April 5th, 2007

Land Shark

Abolishing the Electorial College

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I've thought for years the EC should be abolished. It made sense 200 years ago when vote counting took forever, travel was difficult, and communications were poor. Those are no longer issues today. (Well, vote counting can still take a while in close races.)

People complain because Americans don't vote. But when you think about it, it's not hard to see why we don't. I half-joked that the votes I cast last November for governor and Congress were the first votes I had ever cast that actually meant anything. I've always lived in states that were either strongly Republican or Democrat. What difference did it made if Bush won my home state by 200,000 votes or 199,999?

Interesting fact I found while researching the EC...
"In fact, it is possible for a candidate to not get a single person's vote -- not one -- in 39 states or the District of Columbia, yet be elected president by wining the popular vote in just 11 of these 12 states:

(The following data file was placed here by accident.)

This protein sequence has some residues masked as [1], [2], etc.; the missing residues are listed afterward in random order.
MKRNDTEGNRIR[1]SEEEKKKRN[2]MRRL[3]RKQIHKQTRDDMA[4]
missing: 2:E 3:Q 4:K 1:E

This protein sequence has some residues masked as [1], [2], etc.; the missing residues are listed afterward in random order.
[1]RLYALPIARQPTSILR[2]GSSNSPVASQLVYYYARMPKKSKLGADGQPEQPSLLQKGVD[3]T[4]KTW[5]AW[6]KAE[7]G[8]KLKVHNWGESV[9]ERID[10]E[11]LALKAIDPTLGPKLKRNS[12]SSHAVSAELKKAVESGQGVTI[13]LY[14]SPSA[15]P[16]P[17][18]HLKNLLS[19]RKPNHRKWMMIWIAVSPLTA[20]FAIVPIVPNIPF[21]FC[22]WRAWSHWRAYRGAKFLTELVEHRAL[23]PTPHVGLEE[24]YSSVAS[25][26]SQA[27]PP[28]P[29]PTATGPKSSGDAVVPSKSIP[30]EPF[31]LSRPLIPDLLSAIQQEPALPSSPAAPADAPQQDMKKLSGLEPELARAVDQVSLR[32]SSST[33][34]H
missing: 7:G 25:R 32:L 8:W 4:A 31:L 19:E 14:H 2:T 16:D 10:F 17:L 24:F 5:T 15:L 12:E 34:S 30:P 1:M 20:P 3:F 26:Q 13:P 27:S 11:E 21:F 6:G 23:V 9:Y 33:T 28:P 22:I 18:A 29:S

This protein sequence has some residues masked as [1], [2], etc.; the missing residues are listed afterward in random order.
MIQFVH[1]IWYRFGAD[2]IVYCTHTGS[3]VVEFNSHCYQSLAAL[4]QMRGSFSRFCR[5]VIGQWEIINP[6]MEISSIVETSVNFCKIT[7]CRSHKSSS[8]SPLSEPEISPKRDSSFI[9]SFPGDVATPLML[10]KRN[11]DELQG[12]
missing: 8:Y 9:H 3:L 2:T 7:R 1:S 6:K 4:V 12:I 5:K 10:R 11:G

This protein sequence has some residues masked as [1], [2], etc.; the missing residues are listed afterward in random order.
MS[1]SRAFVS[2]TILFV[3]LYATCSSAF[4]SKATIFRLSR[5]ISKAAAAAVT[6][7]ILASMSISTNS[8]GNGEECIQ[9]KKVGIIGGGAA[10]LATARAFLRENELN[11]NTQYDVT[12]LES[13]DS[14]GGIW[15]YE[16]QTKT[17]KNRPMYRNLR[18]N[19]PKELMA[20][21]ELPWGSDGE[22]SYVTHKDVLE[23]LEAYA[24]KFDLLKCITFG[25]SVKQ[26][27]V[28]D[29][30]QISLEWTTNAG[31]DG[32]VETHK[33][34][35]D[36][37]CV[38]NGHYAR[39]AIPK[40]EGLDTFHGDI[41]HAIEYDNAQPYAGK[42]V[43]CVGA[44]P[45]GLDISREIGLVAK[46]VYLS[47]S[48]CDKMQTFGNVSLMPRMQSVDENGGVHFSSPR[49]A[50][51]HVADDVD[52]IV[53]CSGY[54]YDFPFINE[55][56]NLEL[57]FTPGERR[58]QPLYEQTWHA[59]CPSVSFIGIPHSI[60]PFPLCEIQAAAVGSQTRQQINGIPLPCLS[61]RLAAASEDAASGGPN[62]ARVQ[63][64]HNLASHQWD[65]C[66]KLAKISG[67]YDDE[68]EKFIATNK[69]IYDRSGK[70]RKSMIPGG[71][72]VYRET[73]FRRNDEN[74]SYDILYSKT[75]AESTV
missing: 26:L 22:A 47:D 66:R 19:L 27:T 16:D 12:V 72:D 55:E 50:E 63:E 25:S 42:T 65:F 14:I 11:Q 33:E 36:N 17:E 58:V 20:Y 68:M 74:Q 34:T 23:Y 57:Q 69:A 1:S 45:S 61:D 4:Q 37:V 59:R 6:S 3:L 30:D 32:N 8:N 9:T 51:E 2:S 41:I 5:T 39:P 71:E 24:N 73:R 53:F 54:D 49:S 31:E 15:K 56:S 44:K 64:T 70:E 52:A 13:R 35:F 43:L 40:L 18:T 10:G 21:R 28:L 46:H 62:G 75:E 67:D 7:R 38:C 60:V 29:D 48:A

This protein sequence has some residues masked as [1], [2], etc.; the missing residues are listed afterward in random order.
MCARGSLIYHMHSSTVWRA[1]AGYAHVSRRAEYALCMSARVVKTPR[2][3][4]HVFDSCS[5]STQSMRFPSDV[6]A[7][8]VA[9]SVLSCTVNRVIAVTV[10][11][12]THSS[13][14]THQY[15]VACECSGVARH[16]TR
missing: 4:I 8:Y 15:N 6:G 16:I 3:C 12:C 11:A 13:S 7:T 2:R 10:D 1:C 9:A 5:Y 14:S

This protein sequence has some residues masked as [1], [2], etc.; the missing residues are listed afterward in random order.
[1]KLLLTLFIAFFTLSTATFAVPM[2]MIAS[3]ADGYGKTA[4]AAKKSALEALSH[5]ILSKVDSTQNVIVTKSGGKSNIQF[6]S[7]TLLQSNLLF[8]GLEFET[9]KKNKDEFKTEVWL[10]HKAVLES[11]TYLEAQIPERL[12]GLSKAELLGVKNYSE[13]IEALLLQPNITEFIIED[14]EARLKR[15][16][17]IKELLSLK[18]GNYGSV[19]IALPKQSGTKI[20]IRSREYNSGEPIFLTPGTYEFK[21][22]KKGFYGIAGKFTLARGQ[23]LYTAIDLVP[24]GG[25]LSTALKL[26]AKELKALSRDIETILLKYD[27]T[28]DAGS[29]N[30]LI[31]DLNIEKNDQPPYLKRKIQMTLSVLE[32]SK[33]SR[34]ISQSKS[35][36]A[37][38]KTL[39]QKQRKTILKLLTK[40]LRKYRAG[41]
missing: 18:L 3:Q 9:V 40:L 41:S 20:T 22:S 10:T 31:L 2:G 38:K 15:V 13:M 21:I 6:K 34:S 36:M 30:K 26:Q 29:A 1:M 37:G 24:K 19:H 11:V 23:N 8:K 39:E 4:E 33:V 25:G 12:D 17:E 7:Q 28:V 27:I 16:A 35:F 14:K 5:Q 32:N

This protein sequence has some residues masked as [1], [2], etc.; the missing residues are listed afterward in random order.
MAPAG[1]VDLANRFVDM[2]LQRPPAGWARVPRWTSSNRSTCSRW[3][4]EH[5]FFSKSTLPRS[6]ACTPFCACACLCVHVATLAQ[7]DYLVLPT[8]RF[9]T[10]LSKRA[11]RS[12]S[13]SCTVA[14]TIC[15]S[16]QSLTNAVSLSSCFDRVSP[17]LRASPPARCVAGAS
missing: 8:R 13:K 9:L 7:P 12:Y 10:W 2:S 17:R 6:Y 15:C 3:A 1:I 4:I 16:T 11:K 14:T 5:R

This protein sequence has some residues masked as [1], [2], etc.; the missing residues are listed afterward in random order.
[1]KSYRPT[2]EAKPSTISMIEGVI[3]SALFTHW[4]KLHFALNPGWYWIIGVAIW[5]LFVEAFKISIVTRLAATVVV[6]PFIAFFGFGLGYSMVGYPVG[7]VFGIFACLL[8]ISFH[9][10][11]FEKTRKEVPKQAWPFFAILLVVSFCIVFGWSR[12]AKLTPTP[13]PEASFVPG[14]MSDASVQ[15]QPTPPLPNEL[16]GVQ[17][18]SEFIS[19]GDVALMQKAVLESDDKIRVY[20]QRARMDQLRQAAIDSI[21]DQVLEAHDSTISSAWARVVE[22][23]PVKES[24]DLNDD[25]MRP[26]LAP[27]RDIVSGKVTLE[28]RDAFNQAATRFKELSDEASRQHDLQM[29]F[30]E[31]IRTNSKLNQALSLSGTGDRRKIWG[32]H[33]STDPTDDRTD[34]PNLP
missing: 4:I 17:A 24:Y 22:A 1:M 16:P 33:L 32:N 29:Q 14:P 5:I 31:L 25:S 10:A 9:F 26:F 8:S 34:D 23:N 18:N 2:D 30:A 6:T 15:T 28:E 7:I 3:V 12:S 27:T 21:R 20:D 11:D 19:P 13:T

California
New York
Texas
Florida
Pennsylvania
Illinois
Ohio
Michigan
New Jersey
North Carolina
Georgia
Virginia

There are 538 total votes in the Electoral College and a presidential candidate must win a majority -- 270 -- electoral votes to be elected. Since 11 of the 12 states in the chart above account for exactly 270 votes, a candidate could win these states, lose the other 39, and still be elected. Of course, a candidate popular enough to win California or New York will almost certainly win some smaller states, as well. But, when you play with popularity and numbers, anything can happen."

2000 wasn't the first time that someone won the EC without winning the popular vote. It happened in 1876 (Rutherford B. Hayes) and 1888 (Benjamin Harrison).
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